Are you having a lot of feelings about Breaking Bad, Scandal, Parks & Recreation, or New Girl? Join the club. This episode discusses those four shows in-depth (including a special guest appearance by Portland's real-life Leslie Knope!), plus highlights from other fall TV we're excited about.
The title of Samantha Geimer's memoir The Girl feels both cynical and right. For the past 35 years, we've known Geimer as "the girl" in the internationally infamous Roman Polanski rape case. She was "the girl" the film director got drunk and assaulted when she was 13, "the girl" who was alternately shamed in headlines for being promiscuous or held up as a powerless victim. Finally, decades after the 1977 assault, Geimer has published her own take on the incident and ensuing media and legal firestorm.
• Indiewire looks at women in sitcoms and argues that while Jess from "New Girl" has evolved over time, Mindy from "The Mindy Project" still doesn't know who she is. [Indiewire]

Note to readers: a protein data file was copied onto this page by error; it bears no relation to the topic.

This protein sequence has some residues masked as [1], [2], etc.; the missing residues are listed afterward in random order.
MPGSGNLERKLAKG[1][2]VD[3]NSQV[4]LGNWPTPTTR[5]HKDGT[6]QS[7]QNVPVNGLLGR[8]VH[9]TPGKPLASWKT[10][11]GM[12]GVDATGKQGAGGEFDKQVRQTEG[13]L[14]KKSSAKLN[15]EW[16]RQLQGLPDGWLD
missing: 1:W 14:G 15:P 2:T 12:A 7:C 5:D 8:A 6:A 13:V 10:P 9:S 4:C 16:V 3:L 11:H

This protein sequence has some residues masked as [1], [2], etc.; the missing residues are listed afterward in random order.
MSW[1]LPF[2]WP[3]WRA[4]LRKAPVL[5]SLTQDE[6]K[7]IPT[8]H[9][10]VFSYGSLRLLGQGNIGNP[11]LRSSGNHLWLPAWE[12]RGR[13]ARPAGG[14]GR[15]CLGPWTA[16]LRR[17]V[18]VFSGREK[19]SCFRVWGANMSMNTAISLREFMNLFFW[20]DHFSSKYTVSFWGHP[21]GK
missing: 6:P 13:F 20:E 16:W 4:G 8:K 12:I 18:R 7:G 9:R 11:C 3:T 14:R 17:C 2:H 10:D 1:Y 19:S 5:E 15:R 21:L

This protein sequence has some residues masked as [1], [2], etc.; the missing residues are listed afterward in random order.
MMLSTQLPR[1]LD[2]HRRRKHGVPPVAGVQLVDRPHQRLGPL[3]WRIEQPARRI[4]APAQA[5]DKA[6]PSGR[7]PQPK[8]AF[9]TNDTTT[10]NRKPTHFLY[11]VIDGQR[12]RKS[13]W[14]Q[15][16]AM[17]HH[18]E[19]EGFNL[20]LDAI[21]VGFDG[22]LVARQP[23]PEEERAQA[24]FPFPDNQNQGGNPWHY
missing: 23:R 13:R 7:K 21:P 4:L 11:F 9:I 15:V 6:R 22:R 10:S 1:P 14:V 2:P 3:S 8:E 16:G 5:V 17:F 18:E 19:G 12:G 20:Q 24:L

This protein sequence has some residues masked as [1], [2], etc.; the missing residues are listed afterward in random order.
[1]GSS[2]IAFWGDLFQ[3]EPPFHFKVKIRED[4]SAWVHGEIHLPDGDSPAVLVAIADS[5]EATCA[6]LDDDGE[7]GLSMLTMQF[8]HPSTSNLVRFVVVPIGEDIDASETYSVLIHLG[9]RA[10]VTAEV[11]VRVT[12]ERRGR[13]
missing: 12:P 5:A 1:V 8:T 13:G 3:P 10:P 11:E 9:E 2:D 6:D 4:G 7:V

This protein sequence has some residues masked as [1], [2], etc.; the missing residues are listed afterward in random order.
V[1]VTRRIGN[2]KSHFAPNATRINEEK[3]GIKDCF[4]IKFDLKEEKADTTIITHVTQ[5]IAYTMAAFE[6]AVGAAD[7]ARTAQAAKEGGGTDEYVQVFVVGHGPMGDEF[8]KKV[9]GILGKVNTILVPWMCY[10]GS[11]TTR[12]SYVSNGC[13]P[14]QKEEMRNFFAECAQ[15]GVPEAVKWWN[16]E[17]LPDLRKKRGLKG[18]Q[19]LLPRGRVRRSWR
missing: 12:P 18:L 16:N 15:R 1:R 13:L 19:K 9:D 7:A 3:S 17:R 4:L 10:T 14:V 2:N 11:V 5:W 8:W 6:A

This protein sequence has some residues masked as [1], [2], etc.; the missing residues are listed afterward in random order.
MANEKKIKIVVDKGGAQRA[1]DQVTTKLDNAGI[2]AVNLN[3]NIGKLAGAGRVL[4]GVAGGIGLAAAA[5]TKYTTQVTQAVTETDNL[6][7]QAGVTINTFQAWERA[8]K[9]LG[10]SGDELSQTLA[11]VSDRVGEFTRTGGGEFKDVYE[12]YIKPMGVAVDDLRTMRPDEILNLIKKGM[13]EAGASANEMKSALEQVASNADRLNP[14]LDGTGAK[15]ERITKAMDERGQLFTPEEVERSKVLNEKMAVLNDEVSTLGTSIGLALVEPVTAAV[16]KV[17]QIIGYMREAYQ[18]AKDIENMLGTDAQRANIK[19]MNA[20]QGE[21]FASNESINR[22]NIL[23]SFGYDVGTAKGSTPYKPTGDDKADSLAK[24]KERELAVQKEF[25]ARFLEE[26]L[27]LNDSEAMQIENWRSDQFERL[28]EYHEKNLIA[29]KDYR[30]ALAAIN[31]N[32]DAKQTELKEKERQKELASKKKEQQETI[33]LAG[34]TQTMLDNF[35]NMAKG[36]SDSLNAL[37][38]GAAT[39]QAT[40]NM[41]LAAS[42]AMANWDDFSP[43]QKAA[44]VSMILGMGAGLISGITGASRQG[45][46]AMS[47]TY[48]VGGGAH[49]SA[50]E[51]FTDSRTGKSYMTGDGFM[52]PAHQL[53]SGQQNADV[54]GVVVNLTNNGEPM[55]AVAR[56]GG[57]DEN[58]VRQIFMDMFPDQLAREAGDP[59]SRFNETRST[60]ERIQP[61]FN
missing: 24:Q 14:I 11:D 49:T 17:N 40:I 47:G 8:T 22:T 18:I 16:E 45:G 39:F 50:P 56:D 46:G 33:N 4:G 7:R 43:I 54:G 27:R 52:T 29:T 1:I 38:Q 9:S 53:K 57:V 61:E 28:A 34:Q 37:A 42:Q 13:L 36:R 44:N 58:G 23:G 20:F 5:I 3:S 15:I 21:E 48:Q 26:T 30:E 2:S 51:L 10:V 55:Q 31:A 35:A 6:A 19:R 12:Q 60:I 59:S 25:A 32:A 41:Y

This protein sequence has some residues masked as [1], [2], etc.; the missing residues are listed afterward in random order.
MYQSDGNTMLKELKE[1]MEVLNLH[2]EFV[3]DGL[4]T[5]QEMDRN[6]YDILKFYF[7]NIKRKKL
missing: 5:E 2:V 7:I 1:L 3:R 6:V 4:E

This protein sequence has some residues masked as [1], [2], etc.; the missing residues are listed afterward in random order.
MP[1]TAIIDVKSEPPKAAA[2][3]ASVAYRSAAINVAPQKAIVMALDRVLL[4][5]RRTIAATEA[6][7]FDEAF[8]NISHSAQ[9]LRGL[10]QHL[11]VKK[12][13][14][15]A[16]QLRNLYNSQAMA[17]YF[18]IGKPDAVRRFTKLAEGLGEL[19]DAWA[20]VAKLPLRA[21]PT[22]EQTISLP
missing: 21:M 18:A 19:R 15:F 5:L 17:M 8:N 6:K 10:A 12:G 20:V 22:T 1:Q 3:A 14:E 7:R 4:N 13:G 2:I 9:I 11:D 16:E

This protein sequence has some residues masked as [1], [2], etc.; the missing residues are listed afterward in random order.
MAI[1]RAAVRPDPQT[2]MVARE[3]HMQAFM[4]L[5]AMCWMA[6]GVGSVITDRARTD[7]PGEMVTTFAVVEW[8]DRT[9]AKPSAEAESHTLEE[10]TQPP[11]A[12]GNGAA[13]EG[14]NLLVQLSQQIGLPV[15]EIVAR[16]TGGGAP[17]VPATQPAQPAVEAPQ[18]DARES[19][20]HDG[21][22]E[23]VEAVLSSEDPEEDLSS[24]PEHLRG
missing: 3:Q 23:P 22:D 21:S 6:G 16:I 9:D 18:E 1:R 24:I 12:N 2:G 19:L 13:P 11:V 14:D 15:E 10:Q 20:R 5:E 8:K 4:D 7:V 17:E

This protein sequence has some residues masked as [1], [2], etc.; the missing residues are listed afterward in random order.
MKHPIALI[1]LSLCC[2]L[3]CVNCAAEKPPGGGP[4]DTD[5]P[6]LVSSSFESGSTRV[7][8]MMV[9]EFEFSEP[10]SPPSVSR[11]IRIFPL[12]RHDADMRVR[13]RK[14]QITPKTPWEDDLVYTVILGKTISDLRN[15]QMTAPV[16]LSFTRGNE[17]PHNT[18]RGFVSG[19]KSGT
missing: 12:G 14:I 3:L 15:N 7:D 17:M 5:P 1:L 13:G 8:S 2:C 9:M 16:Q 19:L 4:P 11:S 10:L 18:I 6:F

• Indian Health Services finally expands over-the-counter Plan B access for Native American women to be in line with federal law (though it's still not part of their policy to make it available to all ages without a prescription). Access to emergency contraception is particularly important for Native American women because of the high rates of sexual assault they face. [Feminist Majority Foundation]
There is a wedding scene at the beginning of Andrew Dosunmu's Mother of George that exudes such richness, visual beauty, magic, and love, that I wanted to be in it. At a traditional Nigerian wedding ceremony in Brooklyn, main characters Adenike (Danai Gurira) and Ayodele (Isaach De Bankole) forge a union that's blessed by elders, Orishas and full of lively music, hennaed hands, and shimmering gold fabric.
Birth control has been a lightning rod in the debate over the Affordable Care Act. There's been a lot ofmediacoverage of how Obamacare will cover birth control. But if you're still confused on how the healthcare law will actually affect your birth control options, I'm not surprised. There has been so much hubbub around lawsuits and complaints that it's hard to figure out from the headlines what the law actually says. That's why I did some research to break through the BS and lay out the details of how Obamacare will actually affect birth control coverage.